Child asylum and immigration
All children and young people who live in England have the same rights under the UNCRC. This includes children who are subject to immigration control because they are not UK citizens or do not have settled status. These children can be at greater risk of having their rights infringed than other children because they lack the protection of a state and may have arrived in the UK unaccompanied by parents or carers. In 2014, 1861 separated children claimed ayslum in the UK seeking protection and safety.
We aim to influence decisions and policies which have an impact on children who are not UK citizens. We work together with children and young people to ensure everything we do reflects their voices and can have the greatest impact on their lives. Our work concentrates on all issues related to this group of children, but has particular focus on child trafficking, age assessment, detention and seperation from parents or guardians.
- Age assessment
We will be investigating young people who have been age assessed by a local authority. We will feed back on the draft of practice guidance on age assessment for social workers being developed by the Association of Directors of Children’s Services.
- Trafficked children
We will be looking at the treatment of Vietnamese young people trafficked for criminal exploitation and prosecuted for crimes linked to their exploitation.
- Family Migration Rules
We will be considering the effects on children of being separated from a parent because of the Family Migration Rules introduced in 2012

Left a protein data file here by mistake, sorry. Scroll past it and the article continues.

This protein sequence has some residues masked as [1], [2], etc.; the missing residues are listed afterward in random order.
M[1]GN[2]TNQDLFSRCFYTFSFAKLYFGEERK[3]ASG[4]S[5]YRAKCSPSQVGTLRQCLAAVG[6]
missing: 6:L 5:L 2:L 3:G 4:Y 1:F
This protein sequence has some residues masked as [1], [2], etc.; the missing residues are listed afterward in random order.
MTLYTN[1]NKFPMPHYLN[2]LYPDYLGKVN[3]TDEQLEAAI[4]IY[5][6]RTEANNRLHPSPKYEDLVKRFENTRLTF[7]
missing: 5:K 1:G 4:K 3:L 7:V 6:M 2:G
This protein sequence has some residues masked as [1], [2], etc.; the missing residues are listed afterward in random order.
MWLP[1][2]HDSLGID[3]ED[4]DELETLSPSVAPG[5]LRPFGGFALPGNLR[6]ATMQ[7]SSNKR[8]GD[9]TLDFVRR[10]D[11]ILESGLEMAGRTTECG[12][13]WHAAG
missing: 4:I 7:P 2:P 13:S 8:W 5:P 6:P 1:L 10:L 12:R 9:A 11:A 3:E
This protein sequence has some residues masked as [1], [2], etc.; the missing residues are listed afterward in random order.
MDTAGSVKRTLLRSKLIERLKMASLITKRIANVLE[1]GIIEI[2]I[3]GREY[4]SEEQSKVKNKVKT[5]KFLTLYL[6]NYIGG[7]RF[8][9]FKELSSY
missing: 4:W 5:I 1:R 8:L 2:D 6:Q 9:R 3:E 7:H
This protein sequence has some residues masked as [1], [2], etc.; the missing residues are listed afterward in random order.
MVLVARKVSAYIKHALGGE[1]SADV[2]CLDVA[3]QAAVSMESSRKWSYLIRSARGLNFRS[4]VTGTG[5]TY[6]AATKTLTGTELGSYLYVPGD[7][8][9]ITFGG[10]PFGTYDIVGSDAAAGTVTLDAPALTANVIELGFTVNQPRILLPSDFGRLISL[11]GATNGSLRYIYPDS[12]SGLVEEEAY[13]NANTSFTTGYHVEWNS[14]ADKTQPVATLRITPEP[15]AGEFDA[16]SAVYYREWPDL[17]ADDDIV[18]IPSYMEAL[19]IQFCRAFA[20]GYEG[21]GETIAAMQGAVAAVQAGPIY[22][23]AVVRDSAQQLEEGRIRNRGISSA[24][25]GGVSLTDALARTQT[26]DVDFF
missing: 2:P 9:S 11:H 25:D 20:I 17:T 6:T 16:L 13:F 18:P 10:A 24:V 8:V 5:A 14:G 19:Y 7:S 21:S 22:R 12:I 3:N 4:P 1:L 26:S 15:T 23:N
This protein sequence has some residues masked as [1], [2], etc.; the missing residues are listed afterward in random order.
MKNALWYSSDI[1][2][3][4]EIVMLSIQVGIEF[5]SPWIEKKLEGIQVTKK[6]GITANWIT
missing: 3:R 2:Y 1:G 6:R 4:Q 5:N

- Unaccompanied children refused asylum
We will be actively pursuing the recommendations of What’s Going to Happen Tomorrow- Unaccompanied Children Refused Asylum. Read the recommendations here.
- Removal from the UK
We improved the way children and young people are treated when they are due to be removed from the UK, including uncovering the 'Gentleman's Agreement' between the UK and France.
The work we produced following visits to Yarl's Wood contributed towards the closure of its family detention centre.
- Age assessment
We challenged the ways in which children and young people’s age is assessed by the authorities when it is not known to ensure the assessments are fair. We have bought all interested parties together to map out and develop a new age assessment process.
- Trafficked children
We changed policy and practice regarding the prosecution of children (largely Vietnamese boys) who are found to be working in cannabis factories.
- Children and young people's experiences
We published reports on children’s experiences of the asylum and immigration system.
- Legal challenges
We contributed to a number of ground-breaking and successful legal challenges. We recommended that children have access to good quality legal advice and the Department for Education has drafted specific statutory guidance for the care of unaccompanied and trafficked children
Our work on immigration and asylum has particular focus and relevance to the following Articles of the UNCRC: 2, 3, 6, 8, 9, 10, 12, 20, 22, 28, 32, 35, 36, 37 and 39.
Find out more about the UNCRC.
Learn more about our work on asylum and immigration...
Below are some questions about asylum and immigration. You can find more questions and information on our Get Advice pages.
Questions about Child asylum and immigration
I’m seeking asylum, where can I go for help?
Read more about I’m seeking asylum, where can I go for help?
If you are an unaccompanied child you should be looked after by the local authority children’s services. They must look after children who haven’t got a parent with them to look after them.
I’m a care leaver and I have an immigration claim. Who can help me?
Read more about I’m a care leaver and I have an immigration claim. Who can help me?
The Children’s panel at the Refugee Council runs an advice service for children, or adults supporting separated children
I arrived in this country on my own without my parents and I’m about to turn 18. What will happen now?
Read more about I arrived in this country on my own without my parents and I’m about to turn 18. What will happen now?
This will depend on what immigration status you have been given. Either of the two organisations below will be able to advise you.